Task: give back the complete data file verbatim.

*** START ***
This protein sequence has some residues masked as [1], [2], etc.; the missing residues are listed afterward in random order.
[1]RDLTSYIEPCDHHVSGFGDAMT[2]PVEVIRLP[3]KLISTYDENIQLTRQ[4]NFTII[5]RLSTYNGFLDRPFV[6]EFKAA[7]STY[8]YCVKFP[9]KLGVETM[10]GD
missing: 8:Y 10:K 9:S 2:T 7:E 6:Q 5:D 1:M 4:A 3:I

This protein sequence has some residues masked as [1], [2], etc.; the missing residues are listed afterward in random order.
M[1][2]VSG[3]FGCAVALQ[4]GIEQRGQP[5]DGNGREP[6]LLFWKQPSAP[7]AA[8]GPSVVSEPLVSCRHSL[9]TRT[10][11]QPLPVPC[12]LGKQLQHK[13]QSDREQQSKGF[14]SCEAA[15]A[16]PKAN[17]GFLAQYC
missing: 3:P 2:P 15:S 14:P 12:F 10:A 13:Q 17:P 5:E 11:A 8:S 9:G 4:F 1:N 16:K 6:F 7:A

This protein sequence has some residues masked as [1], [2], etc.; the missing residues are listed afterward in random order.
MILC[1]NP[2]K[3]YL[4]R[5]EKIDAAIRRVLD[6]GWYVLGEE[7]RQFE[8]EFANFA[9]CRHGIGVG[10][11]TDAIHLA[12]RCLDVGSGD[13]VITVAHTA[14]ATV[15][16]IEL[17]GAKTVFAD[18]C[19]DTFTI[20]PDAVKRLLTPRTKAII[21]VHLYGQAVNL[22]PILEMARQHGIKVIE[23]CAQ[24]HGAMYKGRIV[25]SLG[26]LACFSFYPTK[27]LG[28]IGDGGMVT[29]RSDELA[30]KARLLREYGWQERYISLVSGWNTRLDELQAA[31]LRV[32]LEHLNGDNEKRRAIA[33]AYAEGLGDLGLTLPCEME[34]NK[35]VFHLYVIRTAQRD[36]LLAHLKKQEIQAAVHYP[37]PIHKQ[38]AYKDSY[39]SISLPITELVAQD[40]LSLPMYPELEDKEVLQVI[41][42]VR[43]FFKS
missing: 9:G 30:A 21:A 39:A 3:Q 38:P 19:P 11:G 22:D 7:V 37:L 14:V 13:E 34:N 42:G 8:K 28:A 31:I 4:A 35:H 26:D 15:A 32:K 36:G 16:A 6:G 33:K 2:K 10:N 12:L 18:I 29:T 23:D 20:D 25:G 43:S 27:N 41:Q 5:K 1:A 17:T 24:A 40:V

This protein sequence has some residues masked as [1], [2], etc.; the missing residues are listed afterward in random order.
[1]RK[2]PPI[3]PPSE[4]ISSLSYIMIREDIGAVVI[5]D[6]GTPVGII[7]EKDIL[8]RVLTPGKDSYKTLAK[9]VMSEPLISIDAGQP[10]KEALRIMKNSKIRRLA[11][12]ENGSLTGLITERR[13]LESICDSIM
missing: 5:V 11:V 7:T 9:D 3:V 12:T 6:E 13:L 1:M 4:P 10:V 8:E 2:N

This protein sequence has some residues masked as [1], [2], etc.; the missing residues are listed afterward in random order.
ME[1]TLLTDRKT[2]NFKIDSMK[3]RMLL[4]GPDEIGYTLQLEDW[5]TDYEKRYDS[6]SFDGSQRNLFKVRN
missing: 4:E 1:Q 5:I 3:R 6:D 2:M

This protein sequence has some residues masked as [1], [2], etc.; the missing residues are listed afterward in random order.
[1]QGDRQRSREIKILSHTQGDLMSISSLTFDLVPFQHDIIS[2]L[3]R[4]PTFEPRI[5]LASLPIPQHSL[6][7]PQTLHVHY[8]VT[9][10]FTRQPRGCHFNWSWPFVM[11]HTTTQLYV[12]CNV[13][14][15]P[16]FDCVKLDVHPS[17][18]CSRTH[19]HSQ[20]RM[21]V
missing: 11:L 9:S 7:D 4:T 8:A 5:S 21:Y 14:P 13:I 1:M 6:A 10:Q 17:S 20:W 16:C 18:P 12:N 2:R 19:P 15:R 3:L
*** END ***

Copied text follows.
This protein sequence has some residues masked as [1], [2], etc.; the missing residues are listed afterward in random order.
[1]RDLTSYIEPCDHHVSGFGDAMT[2]PVEVIRLP[3]KLISTYDENIQLTRQ[4]NFTII[5]RLSTYNGFLDRPFV[6]EFKAA[7]STY[8]YCVKFP[9]KLGVETM[10]GD
missing: 8:Y 10:K 9:S 2:T 7:E 6:Q 5:D 1:M 4:A 3:I

This protein sequence has some residues masked as [1], [2], etc.; the missing residues are listed afterward in random order.
M[1][2]VSG[3]FGCAVALQ[4]GIEQRGQP[5]DGNGREP[6]LLFWKQPSAP[7]AA[8]GPSVVSEPLVSCRHSL[9]TRT[10][11]QPLPVPC[12]LGKQLQHK[13]QSDREQQSKGF[14]SCEAA[15]A[16]PKAN[17]GFLAQYC
missing: 3:P 2:P 15:S 14:P 12:F 10:A 13:Q 17:P 5:E 11:A 8:S 9:G 4:F 1:N 16:K 6:F 7:A

This protein sequence has some residues masked as [1], [2], etc.; the missing residues are listed afterward in random order.
MILC[1]NP[2]K[3]YL[4]R[5]EKIDAAIRRVLD[6]GWYVLGEE[7]RQFE[8]EFANFA[9]CRHGIGVG[10][11]TDAIHLA[12]RCLDVGSGD[13]VITVAHTA[14]ATV[15][16]IEL[17]GAKTVFAD[18]C[19]DTFTI[20]PDAVKRLLTPRTKAII[21]VHLYGQAVNL[22]PILEMARQHGIKVIE[23]CAQ[24]HGAMYKGRIV[25]SLG[26]LACFSFYPTK[27]LG[28]IGDGGMVT[29]RSDELA[30]KARLLREYGWQERYISLVSGWNTRLDELQAA[31]LRV[32]LEHLNGDNEKRRAIA[33]AYAEGLGDLGLTLPCEME[34]NK[35]VFHLYVIRTAQRD[36]LLAHLKKQEIQAAVHYP[37]PIHKQ[38]AYKDSY[39]SISLPITELVAQD[40]LSLPMYPELEDKEVLQVI[41][42]VR[43]FFKS
missing: 9:G 30:A 21:A 39:A 3:Q 38:P 19:P 11:G 22:D 7:V 37:L 14:V 13:E 34:N 42:G 8:K 28:A 31:I 4:A 35:H 26:D 15:A 32:K 36:G 16:A 6:G 33:K 2:K 10:N 12:L 18:I 29:T 23:D 20:D 25:G 43:S 27:N 41:Q 5:K 1:A 17:T 24:A 40:V

This protein sequence has some residues masked as [1], [2], etc.; the missing residues are listed afterward in random order.
[1]RK[2]PPI[3]PPSE[4]ISSLSYIMIREDIGAVVI[5]D[6]GTPVGII[7]EKDIL[8]RVLTPGKDSYKTLAK[9]VMSEPLISIDAGQP[10]KEALRIMKNSKIRRLA[11][12]ENGSLTGLITERR[13]LESICDSIM
missing: 5:V 11:V 7:T 9:D 3:V 12:T 6:E 13:L 1:M 4:P 10:V 8:E 2:N

This protein sequence has some residues masked as [1], [2], etc.; the missing residues are listed afterward in random order.
ME[1]TLLTDRKT[2]NFKIDSMK[3]RMLL[4]GPDEIGYTLQLEDW[5]TDYEKRYDS[6]SFDGSQRNLFKVRN
missing: 4:E 1:Q 5:I 3:R 6:D 2:M

This protein sequence has some residues masked as [1], [2], etc.; the missing residues are listed afterward in random order.
[1]QGDRQRSREIKILSHTQGDLMSISSLTFDLVPFQHDIIS[2]L[3]R[4]PTFEPRI[5]LASLPIPQHSL[6][7]PQTLHVHY[8]VT[9][10]FTRQPRGCHFNWSWPFVM[11]HTTTQLYV[12]CNV[13][14][15]P[16]FDCVKLDVHPS[17][18]CSRTH[19]HSQ[20]RM[21]V
missing: 11:L 9:S 7:D 4:T 8:A 5:S 21:Y 14:P 13:I 1:M 6:A 10:Q 17:S 20:W 16:C 18:P 12:N 2:R 19:P 15:R 3:L